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One of my delphi projects produces this error message when closing the IDE.

Note This is not the same as 'List Index out of bounds(0)' error.

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Then it always shows another error: 'Invalid Pointer Operation'

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Any ideas how i could locate where it is coming from?

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re: "one of project" - that gives an idea: which component(s) in your project makes this project so special? In other words - used in this project but not in the others. Find it and your issues will be pinpointed to design-time package of this component. – Premature Optimization Jun 22 '11 at 6:24
Why worry about this? I'd just ignore it since it only happens on shut down. – David Heffernan Jun 22 '11 at 8:04
@David: Because it's an IDE issue that can destabilize the IDE? And because, since most of these types of issues are the result of buggy third-party components, there may be other things in the code that may not have shown itself yet. Resolving this may lead to your finding other issues. – Ken White Jun 22 '11 at 13:44
@Ken I spent many years developing on D6 with such issues. If it's a bug in the Delphi code then only Andreas H can fix it! – David Heffernan Jun 22 '11 at 13:54
:) That's not what I meant. You can have third-party (or your own) comps, experts, etc., that are buggy that can destabilize the IDE and cause what appear to be totally unrelated issues in your projects. These make it difficult, because you end up looking in the wrong place and wasting a lot of time and effort. (I've been using Delphi since D1, and for almost 7 years sold a commercial component/code library - I have a little experience with tracking down strange errors in the IDE. <g>) – Ken White Jun 23 '11 at 14:13

4 Answers 4

up vote 4 down vote accepted

Sounds either like an IDE bug, or (more likely) like a bug in a component.

Fix and speedup the IDE

Install the latest official IDE hotfix (I guess Delphi 7 latest update is 7.1).

Download and install DelphiSpeedUp 3.1.

It may fix some issues, and will in fact make your IDE faster. Worth trying it.

Component issue

Could you uninstall all installed third-party components?

Then reinstall your custom packages one by one, checking which one triggers the error.

It's possible that some bug in the IDE editor part of some third-party component occurs at IDE closing.

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Thanks A.Bouchez... I have done the first two already, but you may be onto something regarding a third party component. When i get a chance i will try uninstalling component packages – Simon Jun 22 '11 at 5:52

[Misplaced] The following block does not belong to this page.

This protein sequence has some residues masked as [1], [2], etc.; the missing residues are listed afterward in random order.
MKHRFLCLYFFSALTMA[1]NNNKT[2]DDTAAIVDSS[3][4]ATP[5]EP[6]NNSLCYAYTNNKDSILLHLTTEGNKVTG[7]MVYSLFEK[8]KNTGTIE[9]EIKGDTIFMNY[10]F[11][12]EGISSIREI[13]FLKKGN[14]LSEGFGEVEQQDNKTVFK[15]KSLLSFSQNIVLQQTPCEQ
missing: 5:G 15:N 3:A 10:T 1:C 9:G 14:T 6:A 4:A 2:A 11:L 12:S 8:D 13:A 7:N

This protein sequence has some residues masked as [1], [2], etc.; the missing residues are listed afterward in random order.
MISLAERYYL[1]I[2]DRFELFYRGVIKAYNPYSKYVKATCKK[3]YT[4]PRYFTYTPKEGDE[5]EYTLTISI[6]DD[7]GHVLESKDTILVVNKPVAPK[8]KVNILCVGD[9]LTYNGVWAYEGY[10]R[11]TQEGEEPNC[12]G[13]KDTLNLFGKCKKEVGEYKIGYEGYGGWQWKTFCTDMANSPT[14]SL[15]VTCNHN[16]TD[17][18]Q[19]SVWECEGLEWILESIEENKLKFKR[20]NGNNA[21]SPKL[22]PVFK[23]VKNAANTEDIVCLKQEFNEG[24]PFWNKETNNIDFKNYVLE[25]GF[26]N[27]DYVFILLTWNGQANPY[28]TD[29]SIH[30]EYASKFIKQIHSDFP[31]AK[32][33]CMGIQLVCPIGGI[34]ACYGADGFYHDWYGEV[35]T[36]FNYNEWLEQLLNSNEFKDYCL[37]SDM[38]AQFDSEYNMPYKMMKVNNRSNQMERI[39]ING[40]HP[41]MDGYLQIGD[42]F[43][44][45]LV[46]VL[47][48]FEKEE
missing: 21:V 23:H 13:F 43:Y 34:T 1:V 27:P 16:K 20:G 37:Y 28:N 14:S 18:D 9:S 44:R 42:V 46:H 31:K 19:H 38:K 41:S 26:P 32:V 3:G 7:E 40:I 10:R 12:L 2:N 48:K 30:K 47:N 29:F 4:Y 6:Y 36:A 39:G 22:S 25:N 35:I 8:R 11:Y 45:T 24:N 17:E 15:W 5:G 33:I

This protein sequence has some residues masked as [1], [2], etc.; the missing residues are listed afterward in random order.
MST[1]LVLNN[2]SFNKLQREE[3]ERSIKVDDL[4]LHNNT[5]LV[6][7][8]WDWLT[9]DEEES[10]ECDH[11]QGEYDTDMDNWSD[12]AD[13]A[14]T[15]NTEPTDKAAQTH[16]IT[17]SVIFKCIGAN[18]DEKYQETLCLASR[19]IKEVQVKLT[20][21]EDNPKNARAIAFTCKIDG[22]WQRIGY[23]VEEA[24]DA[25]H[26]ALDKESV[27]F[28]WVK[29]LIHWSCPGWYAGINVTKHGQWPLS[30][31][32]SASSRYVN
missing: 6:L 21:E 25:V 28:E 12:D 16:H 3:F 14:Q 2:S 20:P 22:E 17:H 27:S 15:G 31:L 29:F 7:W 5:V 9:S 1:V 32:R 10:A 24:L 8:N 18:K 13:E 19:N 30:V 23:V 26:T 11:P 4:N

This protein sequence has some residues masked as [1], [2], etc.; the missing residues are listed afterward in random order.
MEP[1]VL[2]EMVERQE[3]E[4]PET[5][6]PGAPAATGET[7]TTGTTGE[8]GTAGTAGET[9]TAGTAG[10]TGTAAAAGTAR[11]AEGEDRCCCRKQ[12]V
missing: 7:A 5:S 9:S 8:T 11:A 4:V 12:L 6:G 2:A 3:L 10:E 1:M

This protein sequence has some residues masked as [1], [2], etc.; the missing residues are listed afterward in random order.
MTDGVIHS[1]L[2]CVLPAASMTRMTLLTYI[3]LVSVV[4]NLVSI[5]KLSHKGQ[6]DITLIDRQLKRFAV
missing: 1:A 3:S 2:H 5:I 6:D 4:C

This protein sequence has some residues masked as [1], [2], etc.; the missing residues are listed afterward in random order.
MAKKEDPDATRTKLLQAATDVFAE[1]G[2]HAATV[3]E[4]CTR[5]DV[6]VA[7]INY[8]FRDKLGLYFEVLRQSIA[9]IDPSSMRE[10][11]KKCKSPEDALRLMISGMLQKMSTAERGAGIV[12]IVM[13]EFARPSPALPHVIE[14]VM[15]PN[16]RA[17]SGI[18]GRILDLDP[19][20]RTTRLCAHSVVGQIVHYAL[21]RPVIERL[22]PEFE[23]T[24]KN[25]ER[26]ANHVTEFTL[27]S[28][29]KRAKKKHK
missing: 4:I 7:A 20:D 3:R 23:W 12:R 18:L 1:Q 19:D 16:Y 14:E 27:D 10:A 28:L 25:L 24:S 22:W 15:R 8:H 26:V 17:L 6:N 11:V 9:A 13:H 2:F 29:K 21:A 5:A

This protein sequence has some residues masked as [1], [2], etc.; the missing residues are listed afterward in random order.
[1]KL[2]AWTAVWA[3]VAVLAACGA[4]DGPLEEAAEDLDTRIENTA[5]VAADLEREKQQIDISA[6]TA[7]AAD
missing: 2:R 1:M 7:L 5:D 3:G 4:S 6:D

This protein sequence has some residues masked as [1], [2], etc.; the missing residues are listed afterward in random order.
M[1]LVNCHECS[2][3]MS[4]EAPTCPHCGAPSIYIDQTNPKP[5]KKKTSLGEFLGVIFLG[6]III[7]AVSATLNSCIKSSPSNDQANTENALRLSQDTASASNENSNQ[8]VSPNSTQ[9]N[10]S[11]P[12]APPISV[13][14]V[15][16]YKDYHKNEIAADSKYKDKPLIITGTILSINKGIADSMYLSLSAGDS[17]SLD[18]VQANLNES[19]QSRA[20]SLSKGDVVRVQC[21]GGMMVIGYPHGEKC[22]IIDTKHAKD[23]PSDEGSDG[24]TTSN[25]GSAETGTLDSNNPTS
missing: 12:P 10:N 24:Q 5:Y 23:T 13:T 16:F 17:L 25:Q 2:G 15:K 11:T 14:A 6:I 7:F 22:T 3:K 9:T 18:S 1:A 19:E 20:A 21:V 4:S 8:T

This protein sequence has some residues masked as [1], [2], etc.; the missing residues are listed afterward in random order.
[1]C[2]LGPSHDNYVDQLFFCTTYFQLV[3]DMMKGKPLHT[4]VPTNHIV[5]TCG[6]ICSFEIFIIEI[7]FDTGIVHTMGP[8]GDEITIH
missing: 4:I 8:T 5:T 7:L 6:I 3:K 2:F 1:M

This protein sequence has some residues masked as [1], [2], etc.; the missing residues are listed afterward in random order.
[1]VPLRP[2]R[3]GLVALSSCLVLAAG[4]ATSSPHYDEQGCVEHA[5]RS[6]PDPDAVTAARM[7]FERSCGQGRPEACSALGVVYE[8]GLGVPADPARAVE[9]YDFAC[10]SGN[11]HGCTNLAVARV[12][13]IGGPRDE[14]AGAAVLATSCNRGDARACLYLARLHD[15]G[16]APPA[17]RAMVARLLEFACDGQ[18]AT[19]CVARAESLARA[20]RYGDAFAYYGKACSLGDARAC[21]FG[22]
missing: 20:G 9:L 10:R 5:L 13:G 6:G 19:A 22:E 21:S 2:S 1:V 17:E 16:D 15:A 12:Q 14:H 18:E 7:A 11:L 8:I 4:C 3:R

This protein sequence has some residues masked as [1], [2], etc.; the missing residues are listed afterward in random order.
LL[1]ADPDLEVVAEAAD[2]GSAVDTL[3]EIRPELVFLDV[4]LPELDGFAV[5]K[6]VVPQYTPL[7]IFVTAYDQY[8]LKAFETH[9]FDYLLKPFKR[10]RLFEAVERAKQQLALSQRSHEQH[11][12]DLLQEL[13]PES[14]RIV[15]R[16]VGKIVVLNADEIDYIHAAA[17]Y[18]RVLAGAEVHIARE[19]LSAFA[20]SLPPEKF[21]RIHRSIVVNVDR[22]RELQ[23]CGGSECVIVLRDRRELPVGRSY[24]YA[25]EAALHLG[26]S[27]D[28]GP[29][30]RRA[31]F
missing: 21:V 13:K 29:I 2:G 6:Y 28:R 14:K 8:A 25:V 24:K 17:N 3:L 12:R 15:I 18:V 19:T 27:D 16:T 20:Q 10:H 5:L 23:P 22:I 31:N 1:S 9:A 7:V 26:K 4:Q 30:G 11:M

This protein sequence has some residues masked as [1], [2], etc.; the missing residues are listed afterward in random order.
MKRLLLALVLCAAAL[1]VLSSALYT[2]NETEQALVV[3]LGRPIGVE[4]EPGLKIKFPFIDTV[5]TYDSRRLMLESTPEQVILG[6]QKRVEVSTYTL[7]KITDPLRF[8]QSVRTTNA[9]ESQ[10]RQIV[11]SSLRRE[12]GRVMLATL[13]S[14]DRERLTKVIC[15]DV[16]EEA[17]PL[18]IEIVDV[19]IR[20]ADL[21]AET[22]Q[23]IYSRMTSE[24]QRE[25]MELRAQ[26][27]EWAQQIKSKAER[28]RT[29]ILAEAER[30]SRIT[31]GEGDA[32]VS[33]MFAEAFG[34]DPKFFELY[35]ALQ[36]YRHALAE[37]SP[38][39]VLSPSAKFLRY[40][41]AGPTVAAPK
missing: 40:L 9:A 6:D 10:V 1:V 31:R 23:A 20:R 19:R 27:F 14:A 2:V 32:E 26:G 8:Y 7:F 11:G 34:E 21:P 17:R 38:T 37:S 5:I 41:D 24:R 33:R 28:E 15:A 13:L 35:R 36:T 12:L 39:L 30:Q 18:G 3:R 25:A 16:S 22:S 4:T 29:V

I disapprove DelphiSpeedUp recommendation, it will more likely add issues or mask them, and unlikely will help locating ones. – Premature Optimization Jun 22 '11 at 6:12
@Downvoter DelphiSpeedUp don't add issues, but solve some, and move remaining. As stated by Andy's page: "Not every access violation in DelphiSpeedUp.dll is a bug in DelphiSpeedUp. Actually many of the exceptions in the RTL package are now thrown in the DelphiSpeedUp.dll because the RTL functions are replaced by the DelphiSpeedUp functions and wrong parameters like nil-pointers, invalid pointers, … now lead to access violations in the replacement code. A wrong function call just remains a wrong function call." – Arnaud Bouchez Jun 22 '11 at 6:34
@Downvoter How about some hard details? I've had nothing but joy from all of the tools provided by Andreas. – David Heffernan Jun 22 '11 at 8:05
@Downvoter I don't understand a single word of what you say. Don't worry about it. – David Heffernan Jun 22 '11 at 9:24

Try running the Delphi IDE in its own debugger (menu Run, Load Process, then choose the the IDE executable - delphi32.exe in your case). Then reproduce the problem with this project. You might get a hint where the problem is located.

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Delphi 7 - delphi32.exe – Premature Optimization Jun 22 '11 at 6:08
@Downvoter: Thanks, I corrected it. – jpfollenius Jun 22 '11 at 7:56

"Invalid pointer operation" means you freed memory that didn't belong to you. One of these three things is the cause:

  • Your program freed something that had already been freed once before.
  • Your program freed something that was never allocated in the first place.
  • Your program freed something that had been allocated with a different memory manager.
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Is it definately my program though? This happens when closing my project within the IDE (or closing the IDE), not closing my application when it is running. – Simon Jun 22 '11 at 5:15
It can also be some corrupted project data... – evilone Jun 22 '11 at 5:24

You can install madExcept. Then it shows detailed information (callstack and more) about the exception and you might be able to locate the origin.

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I already have EurekaLog, and unfortunately it does not catch this exception since it is generated through the IDE on closing (and im assuming after EurekaLog is unloaded – Simon Jun 22 '11 at 5:53
@Simon: MadExcept can be configured to catch most (not all) exceptions in the IDE as well. – Ken White Jun 22 '11 at 11:02

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